After their first terrifying mission flying over Italy where they were pelted with heavy flak, he said he now developed respect for his old colonel who has drilled him so hard. By April he has done missions over Italy, France, Yugoslavia, Bulgaria, and Romania. Most notable was a flight in February on return from Bulgaria where mechanical issues made it necessary to crash land at a nearby British RAF airfield. After scraping along and knocking around the airfield, the plane spun to the side and came to a stop. As Kervin remembers, they stepped out of the plane to see two dozen highly pissed Brit airmen waiting for them outside. In the crash landing, they had accidentally smashed two British Spitfires. But when April came the Mediterranean war was over, but the war in Germany was still being fought, and it would be months still till the Invasion force arrived. The crew of Two Ton Tessie began the grueling 9 hour long bombing missions to Austria and lower Germany. The steady pace of missions would come to a halt on May 29th, 1944. A day for Lt. Kervin that would live in infamy.

 

After a successful bombing of a munitions factory in a Vienna Austria, the Superchargers went out in Engine 1. Then slowly faded in Engine 2. As the plane dropped in altitude and out of formation and the crew went into panic, the Luftwaffe made their strike. 5-6 Luftwaffe Stukas began to tear apart Tessie. As the plane lost engine 4 and burst into flames, Fergus and Kervin made sure that every crew member parachuted safely out of the bomb bay doors and down to earth. As the plane dropped Fergus and Kervin said goodbye to one another and jumped out. Not much goes through your head, Kervin remembered in his 2001 interview. We were told to wait and count to 10 and then pull the ripcord. I waited till 2. as I drifted down to earth, I watched as our beloved Tessie went up in a majestic ball of flame over the blue Austrian sky. He began to tear up as he continued to remember, Thats how you know theres a God... up there... at 17,000 feet... its just you and God. You look down at the world, and its beautiful. So beautiful. And all I could think as I drifted down to earth was Thank you God that I made it. As he drifted down into a nearby forest, he could see nearby Vienna. As he landed in a tree, he was left dangling 4 feet in the air from a tree. No matter how he tried, he couldnt get loose, and he knew for sure he was stuck. He was only there for less than 10 minutes before a Local Volkstrum soldier brandishing a Luger, an old German WW1 vet, found him. Kervin recalls that through a thick German accent and broken English he was told for you, the war is over. All of the crew of Tessie landed there in the forest and all were captured and the officers and enlisted men were split. It was the last time he would see the enlisted crew-members, as they would all die of various causes during the war.

 

He was brought to Vienna and then taken by train to Frankfurt Germany where he was questioned and interrogated about US air operations over Austria and southern Germany. He refused to release any info or cooperate. Shortly after he was again sent by train to his new home, the western compound of Stalag Luft 3 in what is today Poland. He arrived at the camp on the afternoon of June 6th, 1944. The entire camp was buzzing with word and hope of liberation. To Lt. Kervins surprise, his training commander, Colonel Alcar, was the senior allied commander at the west compound, and the first American to greet him at arrival. Alcar had been shot down over Italy in December of 1943 and had been one of the first prisoners of the newest west compound. Also Out of coincidence, one of Kervins assigned bunk mates happened to be friend and navigator of Two Ton Tessie, Joe Truemper. Not being a smoker, Kervin often used his smokes for extra rations in the camps elaborate trading system. He played baseball in the summer with the American team, and football on the American team during the fall of 1944, and despite being a prisoner, enjoyed almost comfortable conditions. As winter approached, so did the Russians. through December in January of 1945 the sounds of artillery and battle creeped closer and closer. As the noise grew, so did their hope for liberation. But on the night of January 29th, the evacuation began.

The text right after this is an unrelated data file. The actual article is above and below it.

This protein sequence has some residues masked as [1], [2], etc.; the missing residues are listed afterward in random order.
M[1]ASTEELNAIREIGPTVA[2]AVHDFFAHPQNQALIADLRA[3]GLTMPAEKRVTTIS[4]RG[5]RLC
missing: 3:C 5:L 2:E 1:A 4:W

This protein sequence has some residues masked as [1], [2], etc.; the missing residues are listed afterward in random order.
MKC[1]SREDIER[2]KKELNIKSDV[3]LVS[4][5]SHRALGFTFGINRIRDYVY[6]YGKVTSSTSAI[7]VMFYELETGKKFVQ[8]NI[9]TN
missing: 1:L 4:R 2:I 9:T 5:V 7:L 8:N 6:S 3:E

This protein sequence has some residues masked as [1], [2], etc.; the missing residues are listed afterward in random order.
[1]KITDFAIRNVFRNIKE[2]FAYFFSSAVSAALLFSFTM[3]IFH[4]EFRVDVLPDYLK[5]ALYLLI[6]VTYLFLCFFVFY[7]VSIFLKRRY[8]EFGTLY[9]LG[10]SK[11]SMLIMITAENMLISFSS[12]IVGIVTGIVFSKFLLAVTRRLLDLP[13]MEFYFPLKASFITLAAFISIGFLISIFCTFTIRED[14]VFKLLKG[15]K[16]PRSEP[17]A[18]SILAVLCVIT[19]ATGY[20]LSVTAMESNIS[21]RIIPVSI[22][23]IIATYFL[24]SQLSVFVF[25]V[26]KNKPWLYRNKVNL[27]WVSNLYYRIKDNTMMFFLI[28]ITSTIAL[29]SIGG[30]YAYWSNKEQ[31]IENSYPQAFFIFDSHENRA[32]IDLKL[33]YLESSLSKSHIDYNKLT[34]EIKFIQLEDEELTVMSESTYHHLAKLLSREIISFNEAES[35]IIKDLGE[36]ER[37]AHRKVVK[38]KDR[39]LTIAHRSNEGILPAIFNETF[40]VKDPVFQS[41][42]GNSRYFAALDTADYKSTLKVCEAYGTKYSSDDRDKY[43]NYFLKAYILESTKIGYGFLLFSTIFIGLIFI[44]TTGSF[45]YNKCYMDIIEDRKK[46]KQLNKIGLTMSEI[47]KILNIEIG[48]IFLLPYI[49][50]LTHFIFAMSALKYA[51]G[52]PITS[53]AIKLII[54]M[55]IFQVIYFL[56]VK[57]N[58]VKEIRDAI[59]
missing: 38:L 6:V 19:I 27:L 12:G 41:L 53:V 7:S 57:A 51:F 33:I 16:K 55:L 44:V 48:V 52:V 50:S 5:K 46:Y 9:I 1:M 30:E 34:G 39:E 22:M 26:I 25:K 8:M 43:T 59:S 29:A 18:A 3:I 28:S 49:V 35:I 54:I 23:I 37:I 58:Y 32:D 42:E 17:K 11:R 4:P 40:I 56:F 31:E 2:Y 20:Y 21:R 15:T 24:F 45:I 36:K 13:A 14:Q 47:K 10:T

In the dead of night the Germans informed them they had one hour to gather their items and prepare for evacuation. They were marched through the miserable snowing night to a train station where he was boarded and taken to Stalag Luft 13 south in Nuremberg, Germany. There they remained until the beginning of April of 1945. The American forces were getting closer, and everyone knew the war was nearly over in Europe. Because of this they were marched south another 101 miles to Stalag 7 in Moosburg, just outside of Munich. Kervin particularly recalled in later life, the tired and demoralized German soldiers who led them south. Stalag 7 was intended to hold 13,000 POWs. But due to the exodus of prisoners of all kinds there, it instead was holding 130,000 Allied POWs by the time Kervin arrived there on April 20th. Shortly after, the first tank defiantly breached the barbed wire fencing of the compound. The prisoners erupted in a fiery celebration. Id never seen anything so wonderful in my life. And I never will again, Lt. Kervin remarked during his interview on his reaction seeing that first tank cross over. The Americans were organized and given proper care and food. 2 days later, the US officers were gathered all together. There arrived in his signature Jeep, ivory gripped patrols, and 4 starred helmet, General George Patton. The General shook hands with the officers there, including Kervin, and informed them he was Godamn sorry it took him so long to get there. 6 days later on May 7th, the word was out. Germany had surrendered, and the war was over.